By Ko Ko Thett
Editor's note: Ko Ko Thett is a
Mass movements and revolutions, informed and inspired by the 1988 overthrow of the Burma Socialist Program Party, have made no headway since 1988. While each failed mass movement has had tragic human costs to the lives of individuals involved in it, the regime's weathering of each storm seems to have prepared them better for the next.
The new Burmese capital of Naypyidaw is now conveniently located at least 300 kilometers from each of the most populous cities, Rangoon in the South and Mandalay in the North, so people power cannot come near the government's seat of power.
The country's economy in real terms has worsened for the bottom 50 million, and the increased polarization of wealth offers little hope for those who argue "economy precedes politics."
The hardship for the people was so great even the sangha, who are supposed to be above the mundane world, came out en masse in late 2007, in what would be known as the Saffron Revolution.
The recent series of sit-ins for higher wages by
Whereas the Burmese regime has made the best of its
geopolitics and regionalization vis-à-vis the Asean countries,
The staunch opposition led by Aung San Suu Kyi has been the "voice of hope" for the politically minded section of the society and their Western supporters, but they have not shaken the regime since government functionaries at large remain unaffected. It can be argued that the "unaffectedness" has been caused by the regime's systematic persecution that is designed to isolate charismatic dissidents from the people. Inevitably, the Burmese opposition, as well as their Western supporters, are handy scapegoats that the regime can blame for its own failures.
The entrenched and institutionalized conflict between the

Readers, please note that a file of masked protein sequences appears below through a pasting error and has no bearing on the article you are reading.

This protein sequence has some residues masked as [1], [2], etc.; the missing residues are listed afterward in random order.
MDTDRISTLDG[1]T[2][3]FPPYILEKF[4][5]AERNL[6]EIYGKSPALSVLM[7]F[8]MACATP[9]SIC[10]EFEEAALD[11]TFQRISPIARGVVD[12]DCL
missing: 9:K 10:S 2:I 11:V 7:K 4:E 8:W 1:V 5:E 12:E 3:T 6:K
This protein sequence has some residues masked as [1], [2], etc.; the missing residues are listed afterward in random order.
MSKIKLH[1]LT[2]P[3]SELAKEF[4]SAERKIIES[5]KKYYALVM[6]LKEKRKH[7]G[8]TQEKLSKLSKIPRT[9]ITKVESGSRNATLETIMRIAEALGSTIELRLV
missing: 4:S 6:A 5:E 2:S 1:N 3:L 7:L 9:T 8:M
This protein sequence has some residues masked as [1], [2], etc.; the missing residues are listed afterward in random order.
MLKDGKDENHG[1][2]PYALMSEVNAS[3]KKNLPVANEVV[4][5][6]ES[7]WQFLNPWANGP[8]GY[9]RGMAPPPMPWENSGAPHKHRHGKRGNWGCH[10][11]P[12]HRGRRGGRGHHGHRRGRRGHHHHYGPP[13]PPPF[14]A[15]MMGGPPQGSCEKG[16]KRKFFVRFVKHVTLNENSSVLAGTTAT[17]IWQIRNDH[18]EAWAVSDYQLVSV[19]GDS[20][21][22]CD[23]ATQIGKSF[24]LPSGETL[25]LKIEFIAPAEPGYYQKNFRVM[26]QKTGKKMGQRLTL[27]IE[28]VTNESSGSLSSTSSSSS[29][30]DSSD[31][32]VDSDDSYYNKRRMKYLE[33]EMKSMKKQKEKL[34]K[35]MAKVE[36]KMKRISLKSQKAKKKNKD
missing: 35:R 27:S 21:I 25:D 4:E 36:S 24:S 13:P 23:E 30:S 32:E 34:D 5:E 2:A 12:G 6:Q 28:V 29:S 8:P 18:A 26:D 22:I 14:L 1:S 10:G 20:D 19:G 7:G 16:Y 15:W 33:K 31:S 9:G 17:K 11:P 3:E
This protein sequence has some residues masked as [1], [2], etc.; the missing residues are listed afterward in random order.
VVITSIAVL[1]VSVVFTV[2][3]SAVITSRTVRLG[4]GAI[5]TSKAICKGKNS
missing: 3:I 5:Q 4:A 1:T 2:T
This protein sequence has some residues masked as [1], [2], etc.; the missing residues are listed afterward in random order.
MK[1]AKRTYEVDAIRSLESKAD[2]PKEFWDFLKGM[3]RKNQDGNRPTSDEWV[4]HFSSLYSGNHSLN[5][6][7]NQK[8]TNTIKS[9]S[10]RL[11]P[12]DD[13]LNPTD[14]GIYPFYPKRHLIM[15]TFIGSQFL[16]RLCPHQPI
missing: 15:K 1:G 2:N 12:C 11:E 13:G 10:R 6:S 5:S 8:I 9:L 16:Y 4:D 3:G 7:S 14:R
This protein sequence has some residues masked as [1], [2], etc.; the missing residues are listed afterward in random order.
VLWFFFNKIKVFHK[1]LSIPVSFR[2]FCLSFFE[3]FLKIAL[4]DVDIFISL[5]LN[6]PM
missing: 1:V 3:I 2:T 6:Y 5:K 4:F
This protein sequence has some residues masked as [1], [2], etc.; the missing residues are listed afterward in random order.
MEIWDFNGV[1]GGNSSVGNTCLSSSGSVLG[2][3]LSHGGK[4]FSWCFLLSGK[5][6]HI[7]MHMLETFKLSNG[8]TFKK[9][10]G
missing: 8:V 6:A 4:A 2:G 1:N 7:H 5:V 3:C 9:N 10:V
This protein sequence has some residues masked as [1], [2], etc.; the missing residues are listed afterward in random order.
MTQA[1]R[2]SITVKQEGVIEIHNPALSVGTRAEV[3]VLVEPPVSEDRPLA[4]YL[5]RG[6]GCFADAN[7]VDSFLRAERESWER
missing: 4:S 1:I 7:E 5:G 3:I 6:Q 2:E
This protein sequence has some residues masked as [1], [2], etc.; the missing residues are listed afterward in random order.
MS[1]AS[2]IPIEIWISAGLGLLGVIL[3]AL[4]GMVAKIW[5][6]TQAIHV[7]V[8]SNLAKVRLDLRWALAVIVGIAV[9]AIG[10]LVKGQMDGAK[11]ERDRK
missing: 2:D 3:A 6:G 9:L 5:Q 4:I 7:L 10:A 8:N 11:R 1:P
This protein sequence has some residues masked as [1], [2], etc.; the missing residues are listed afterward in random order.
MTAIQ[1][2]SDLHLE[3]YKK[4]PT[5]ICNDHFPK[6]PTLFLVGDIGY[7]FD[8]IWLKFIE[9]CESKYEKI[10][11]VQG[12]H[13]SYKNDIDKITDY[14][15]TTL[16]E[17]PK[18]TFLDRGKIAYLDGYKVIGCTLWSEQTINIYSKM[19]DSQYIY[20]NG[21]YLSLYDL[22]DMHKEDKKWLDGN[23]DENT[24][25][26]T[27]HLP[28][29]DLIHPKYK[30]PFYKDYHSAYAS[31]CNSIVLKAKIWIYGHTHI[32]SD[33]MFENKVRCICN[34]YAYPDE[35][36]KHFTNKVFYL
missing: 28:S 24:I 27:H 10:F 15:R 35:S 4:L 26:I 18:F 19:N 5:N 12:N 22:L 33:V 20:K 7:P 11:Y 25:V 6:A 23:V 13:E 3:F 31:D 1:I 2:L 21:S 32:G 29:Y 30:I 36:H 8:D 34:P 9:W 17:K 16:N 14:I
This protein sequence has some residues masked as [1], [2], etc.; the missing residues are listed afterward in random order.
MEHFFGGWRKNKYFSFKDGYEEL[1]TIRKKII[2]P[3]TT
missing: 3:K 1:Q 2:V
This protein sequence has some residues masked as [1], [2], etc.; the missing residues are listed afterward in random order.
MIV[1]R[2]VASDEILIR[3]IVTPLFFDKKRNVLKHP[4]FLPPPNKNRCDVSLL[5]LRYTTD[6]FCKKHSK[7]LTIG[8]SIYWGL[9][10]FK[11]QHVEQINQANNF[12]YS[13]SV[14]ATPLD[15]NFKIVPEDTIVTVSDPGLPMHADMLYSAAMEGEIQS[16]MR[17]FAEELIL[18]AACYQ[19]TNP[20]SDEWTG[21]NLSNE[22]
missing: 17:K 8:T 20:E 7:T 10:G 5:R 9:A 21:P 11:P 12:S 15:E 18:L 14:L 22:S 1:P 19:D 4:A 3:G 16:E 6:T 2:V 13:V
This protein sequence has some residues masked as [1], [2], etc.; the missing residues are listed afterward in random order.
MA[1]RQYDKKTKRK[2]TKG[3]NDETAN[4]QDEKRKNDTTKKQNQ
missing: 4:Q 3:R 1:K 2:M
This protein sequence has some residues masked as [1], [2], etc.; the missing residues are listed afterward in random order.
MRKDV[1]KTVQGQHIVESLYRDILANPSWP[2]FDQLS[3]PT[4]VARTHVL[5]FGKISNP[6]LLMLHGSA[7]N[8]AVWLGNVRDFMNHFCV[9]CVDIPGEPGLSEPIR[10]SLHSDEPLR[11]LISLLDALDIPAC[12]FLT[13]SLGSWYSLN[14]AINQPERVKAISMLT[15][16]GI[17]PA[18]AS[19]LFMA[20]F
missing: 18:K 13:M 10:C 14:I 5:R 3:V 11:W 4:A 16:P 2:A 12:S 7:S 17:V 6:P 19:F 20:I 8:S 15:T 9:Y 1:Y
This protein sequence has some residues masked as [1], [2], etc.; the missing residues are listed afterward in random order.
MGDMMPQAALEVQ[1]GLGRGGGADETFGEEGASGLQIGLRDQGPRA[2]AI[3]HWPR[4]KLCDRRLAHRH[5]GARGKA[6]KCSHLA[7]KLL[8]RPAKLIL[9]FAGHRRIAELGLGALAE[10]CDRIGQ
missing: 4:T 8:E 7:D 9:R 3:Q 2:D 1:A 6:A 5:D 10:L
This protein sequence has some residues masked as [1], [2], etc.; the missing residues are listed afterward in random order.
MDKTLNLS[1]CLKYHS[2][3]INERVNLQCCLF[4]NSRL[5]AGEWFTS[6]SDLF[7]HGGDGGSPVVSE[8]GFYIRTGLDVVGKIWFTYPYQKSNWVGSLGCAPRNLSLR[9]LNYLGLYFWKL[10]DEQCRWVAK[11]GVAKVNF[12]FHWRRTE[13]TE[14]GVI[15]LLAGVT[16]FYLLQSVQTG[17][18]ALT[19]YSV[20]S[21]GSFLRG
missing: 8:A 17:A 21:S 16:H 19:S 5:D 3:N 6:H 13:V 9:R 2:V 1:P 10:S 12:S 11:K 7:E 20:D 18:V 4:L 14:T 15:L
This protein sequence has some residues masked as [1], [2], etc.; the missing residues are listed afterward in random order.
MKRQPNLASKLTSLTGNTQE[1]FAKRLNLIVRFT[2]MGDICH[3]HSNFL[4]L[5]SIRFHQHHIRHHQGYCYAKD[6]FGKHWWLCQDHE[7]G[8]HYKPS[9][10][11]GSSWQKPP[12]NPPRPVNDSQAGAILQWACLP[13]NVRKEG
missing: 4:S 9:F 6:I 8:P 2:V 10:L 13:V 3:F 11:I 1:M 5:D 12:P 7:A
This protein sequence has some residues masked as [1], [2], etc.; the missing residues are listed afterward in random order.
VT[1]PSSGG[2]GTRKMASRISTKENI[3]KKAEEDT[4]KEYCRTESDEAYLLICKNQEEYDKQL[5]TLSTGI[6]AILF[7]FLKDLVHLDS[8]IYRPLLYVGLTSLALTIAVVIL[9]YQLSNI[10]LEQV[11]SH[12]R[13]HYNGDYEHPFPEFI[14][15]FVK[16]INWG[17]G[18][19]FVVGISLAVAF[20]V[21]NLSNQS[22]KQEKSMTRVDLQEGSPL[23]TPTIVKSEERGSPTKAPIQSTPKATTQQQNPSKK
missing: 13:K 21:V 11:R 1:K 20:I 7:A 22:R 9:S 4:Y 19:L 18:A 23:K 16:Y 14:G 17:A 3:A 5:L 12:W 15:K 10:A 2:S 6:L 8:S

ethnic autonomy groups and the central regime has also served as a way for the
Burmese military to justify its militarist expansionist policies. Even natural
and man-made calamities of great magnitude, such as Cyclone Nargis and the
Make no mistake. The regime's initiative, the "Road Map to Democracy," does not offer a glimmer of hope. All institutions advocated by the author Robert Dahl as vital for any large-scale democracy: elected officials, free fair and frequent elections, freedom of expressions, alternative sources of information, associational autonomy, inclusive citizenship, are nowhere to be found on the Road Map, except for "elected officials" who are widely anticipated to be elected in a controlled, regime-friendly parliament. In addition, the threat of another military coup always lurks beneath the current Constitution. Another putsch means going back to the late 1980s, if not the early 1960s.
Yet no matter how well prepared the regime is, the 2010 elections, and all the elections thereafter, will not be foolproof. Inasmuch as the looming elections have cornered the opposition into a "double bind," the regime is also acutely aware that it is walking a tight rope holding a balancing pole they call the 2008 Constitution. The regime has to balance between two inherently contradictory quests: one for national and international legitimacy and the other for the top generals' need to remain as sole arbitrators of state power, which is essential for them to be able to avoid the fate of fallen dictators.
If the elections are free, fair, and inclusive, as the international community insists, the regime risks losing a bigger-than-expected slide of their power--even within the current constitutional context. If the elections are not free and fair, the regime will be met with continued international condemnation and local resistance, a continuation of the status quo.
It would not be surprising if the generals in Naypyidaw are as apprehensive about the 2010 elections as the opposition itself. Perhaps, the opposition should treat the 2010 elections as an opportunity for change, including much desired constitutional change.
If history is any guide, elections all over the world have undermined colonial and authoritarian systems, rather than entrenched them. Elections, even defined and sponsored by repressive regimes for their own sake, usually backfire since they tend to arouse political debate, increase political awareness, and promote people's participation in politics.